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Volvo closes bus plant in Wroclaw – in future chassis with third-party bodies in Europe – cooperation with MCV

Volvo articulated e-bus 7.900 EA for Skånetrafiken | © Volvo

In mid-March, Volvo announced its intention to close its bus plant in Wroclaw, Poland, in the first quarter of the coming year 2024. This is where the manufacturer’s complete buses for the European market were and still are built. The reason given by Volvo for the closure of the plant is that it has made losses in recent years with the construction of complete buses in Europe.

Volvo’s solution to this economic problem is to build only bus chassis for Europe in future, which will come from the Borås and Uddevalla plants in Sweden. These chassis will then go to coachbuilders who will build the complete bodies on them. This construction method has proven itself in the past and is still the standard in many parts of the world. And at least according to German registration law, the buses will remain Volvo, because in Germany the principle applies that the manufacturer of the chassis (the floor assembly) is considered the manufacturer of the entire vehicle.

The plant in Wroclaw is to be taken over by “Vargas Holding”. Vargas Holding is a stranger to bus manufacturing, but wants to build bus bodies here with part of the current workforce of the plant.

Volvo assumes that the closure of the Wroclaw plant will initially have a negative impact on the business result, but that this phase will only be short and that the new structure will then also make money in bus construction. Volvo: “By working with bodybuilders, we can be more flexible and thus better serve the demands of the market and the wishes of the customers.”  

Volvo 7.900 Electric for Skånetrafikenat Gustav Adolfs Torg in Malmö | © Volvo / Peter Kroon

On 25 April, Volvo now announced that it had signed a memorandum of understanding with Egyptian bus builder MCV (Manufacturing Commercial Vehicles), according to which MCV will build Volvo electric buses for urban and intercity transport for the European market from summer 2024. The first finished cars are to be handed over to customers in early 2025.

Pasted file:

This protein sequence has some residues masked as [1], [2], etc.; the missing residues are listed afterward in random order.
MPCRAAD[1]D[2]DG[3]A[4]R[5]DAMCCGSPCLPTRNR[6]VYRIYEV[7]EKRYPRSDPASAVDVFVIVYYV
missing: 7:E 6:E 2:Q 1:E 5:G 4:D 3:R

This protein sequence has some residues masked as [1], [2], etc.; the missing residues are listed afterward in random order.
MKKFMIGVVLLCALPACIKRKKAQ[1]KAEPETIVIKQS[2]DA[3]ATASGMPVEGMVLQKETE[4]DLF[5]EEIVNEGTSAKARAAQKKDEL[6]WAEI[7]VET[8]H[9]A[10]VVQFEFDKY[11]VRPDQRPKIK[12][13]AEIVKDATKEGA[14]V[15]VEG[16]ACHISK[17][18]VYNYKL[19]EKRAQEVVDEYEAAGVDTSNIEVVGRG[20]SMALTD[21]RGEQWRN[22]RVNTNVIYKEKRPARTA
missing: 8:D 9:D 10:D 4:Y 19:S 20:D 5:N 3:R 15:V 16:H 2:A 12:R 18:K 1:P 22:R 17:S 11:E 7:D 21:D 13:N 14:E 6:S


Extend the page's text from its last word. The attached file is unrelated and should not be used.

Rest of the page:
What is interesting about this is that MCV only recently presented its own self-supporting electric bus MCV C 127 EV – at the VDV electric bus conference in Berlin at the end of March. And for this bus, they have also founded their own sales and service company called “MCV Deutschland GmbH” in Bestwig in the Sauerland region. So MCV has two electric bus series in Europe at the same time?

Yes, at first glance that is correct. But there is a clear difference between the two series: the Volvo coaches will be MCV bodies on Volvo chassis, whereas the MCV C 127 EV is a self-supporting (“integral”) complete bus. There are also bus manufacturers from the past who built bodies on third-party chassis and self-supporting complete buses at the same time and side by side. Kässbohrer (bodies on chassis) / Setra (self-supporting complete buses) and Gottlob Auwärter (chassis) / Neoplan (self-supporting complete buses) are among them.

MCV is to build both “Volvo 7.900 electric” buses and “Volvo 7.900 electric articulated” buses, both as two- and three-axle models. For the intercity sector, Volvo and MCV want to jointly develop a vehicle. Volvo emphasises that it has been working successfully with MCV for some time. For example, it has supplied electric buses for urban transport in London to the bus company “Metroline”.

MCV President Karim Ghabbour says: “We look forward to expanding our cooperation with Volvo and developing attractive offers for customers together.”

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